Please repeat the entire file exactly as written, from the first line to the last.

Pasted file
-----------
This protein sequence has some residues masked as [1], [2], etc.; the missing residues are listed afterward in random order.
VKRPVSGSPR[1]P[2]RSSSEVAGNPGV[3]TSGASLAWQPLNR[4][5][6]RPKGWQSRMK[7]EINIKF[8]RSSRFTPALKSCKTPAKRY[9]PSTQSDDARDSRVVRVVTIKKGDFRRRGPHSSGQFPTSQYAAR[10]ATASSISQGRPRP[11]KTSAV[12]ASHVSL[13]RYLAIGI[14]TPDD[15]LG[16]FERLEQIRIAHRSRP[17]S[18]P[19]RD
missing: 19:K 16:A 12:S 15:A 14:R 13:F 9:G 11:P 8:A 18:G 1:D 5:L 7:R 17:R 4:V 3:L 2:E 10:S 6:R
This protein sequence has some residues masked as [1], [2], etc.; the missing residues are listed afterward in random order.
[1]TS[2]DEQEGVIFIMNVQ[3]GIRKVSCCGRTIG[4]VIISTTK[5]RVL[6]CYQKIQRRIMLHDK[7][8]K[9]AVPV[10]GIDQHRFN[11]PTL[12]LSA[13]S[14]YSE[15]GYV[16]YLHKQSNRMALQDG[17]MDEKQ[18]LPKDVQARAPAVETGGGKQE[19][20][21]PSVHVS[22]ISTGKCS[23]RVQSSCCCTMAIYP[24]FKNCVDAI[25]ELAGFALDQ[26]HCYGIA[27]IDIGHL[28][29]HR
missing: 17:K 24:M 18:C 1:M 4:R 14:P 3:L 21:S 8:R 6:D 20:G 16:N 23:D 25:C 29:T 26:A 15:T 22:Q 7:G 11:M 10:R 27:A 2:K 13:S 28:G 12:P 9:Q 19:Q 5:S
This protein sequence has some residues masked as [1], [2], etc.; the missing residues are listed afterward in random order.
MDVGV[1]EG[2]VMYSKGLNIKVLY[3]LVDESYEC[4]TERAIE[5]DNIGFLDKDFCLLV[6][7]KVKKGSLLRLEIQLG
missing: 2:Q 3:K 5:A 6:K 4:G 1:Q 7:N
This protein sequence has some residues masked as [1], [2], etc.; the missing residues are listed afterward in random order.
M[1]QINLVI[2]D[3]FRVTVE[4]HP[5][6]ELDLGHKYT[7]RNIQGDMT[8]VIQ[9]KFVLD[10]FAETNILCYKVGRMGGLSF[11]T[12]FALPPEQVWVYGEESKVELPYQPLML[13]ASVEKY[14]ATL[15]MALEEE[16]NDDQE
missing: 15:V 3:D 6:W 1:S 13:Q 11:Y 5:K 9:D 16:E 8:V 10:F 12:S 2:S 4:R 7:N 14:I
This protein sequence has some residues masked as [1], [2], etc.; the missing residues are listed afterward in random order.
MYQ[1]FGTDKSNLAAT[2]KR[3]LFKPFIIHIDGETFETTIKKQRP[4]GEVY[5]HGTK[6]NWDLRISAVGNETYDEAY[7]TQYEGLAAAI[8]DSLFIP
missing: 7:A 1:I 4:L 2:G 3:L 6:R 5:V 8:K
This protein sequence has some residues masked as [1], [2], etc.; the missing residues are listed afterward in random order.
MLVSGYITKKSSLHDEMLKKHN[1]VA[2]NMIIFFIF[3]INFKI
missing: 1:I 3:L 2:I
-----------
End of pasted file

This protein sequence has some residues masked as [1], [2], etc.; the missing residues are listed afterward in random order.
VKRPVSGSPR[1]P[2]RSSSEVAGNPGV[3]TSGASLAWQPLNR[4][5][6]RPKGWQSRMK[7]EINIKF[8]RSSRFTPALKSCKTPAKRY[9]PSTQSDDARDSRVVRVVTIKKGDFRRRGPHSSGQFPTSQYAAR[10]ATASSISQGRPRP[11]KTSAV[12]ASHVSL[13]RYLAIGI[14]TPDD[15]LG[16]FERLEQIRIAHRSRP[17]S[18]P[19]RD
missing: 19:K 16:A 12:S 15:A 14:R 13:F 9:G 11:P 8:A 18:G 1:D 5:L 7:R 17:R 4:V 3:L 2:E 10:S 6:R
This protein sequence has some residues masked as [1], [2], etc.; the missing residues are listed afterward in random order.
[1]TS[2]DEQEGVIFIMNVQ[3]GIRKVSCCGRTIG[4]VIISTTK[5]RVL[6]CYQKIQRRIMLHDK[7][8]K[9]AVPV[10]GIDQHRFN[11]PTL[12]LSA[13]S[14]YSE[15]GYV[16]YLHKQSNRMALQDG[17]MDEKQ[18]LPKDVQARAPAVETGGGKQE[19][20][21]PSVHVS[22]ISTGKCS[23]RVQSSCCCTMAIYP[24]FKNCVDAI[25]ELAGFALDQ[26]HCYGIA[27]IDIGHL[28][29]HR
missing: 17:K 24:M 18:C 1:M 4:R 14:P 3:L 21:S 8:R 6:D 20:G 16:N 23:D 25:C 29:T 26:A 15:T 22:Q 7:G 11:M 10:R 27:A 2:K 13:S 28:G 12:P 9:Q 19:Q 5:S
This protein sequence has some residues masked as [1], [2], etc.; the missing residues are listed afterward in random order.
MDVGV[1]EG[2]VMYSKGLNIKVLY[3]LVDESYEC[4]TERAIE[5]DNIGFLDKDFCLLV[6][7]KVKKGSLLRLEIQLG
missing: 2:Q 3:K 5:A 6:K 4:G 1:Q 7:N
This protein sequence has some residues masked as [1], [2], etc.; the missing residues are listed afterward in random order.
M[1]QINLVI[2]D[3]FRVTVE[4]HP[5][6]ELDLGHKYT[7]RNIQGDMT[8]VIQ[9]KFVLD[10]FAETNILCYKVGRMGGLSF[11]T[12]FALPPEQVWVYGEESKVELPYQPLML[13]ASVEKY[14]ATL[15]MALEEE[16]NDDQE
missing: 15:V 3:D 6:W 1:S 13:Q 11:Y 5:K 9:D 16:E 8:V 10:F 12:S 2:S 4:R 7:N 14:I
This protein sequence has some residues masked as [1], [2], etc.; the missing residues are listed afterward in random order.
MYQ[1]FGTDKSNLAAT[2]KR[3]LFKPFIIHIDGETFETTIKKQRP[4]GEVY[5]HGTK[6]NWDLRISAVGNETYDEAY[7]TQYEGLAAAI[8]DSLFIP
missing: 7:A 1:I 4:L 2:G 3:L 6:R 5:V 8:K
This protein sequence has some residues masked as [1], [2], etc.; the missing residues are listed afterward in random order.
MLVSGYITKKSSLHDEMLKKHN[1]VA[2]NMIIFFIF[3]INFKI
missing: 1:I 3:L 2:I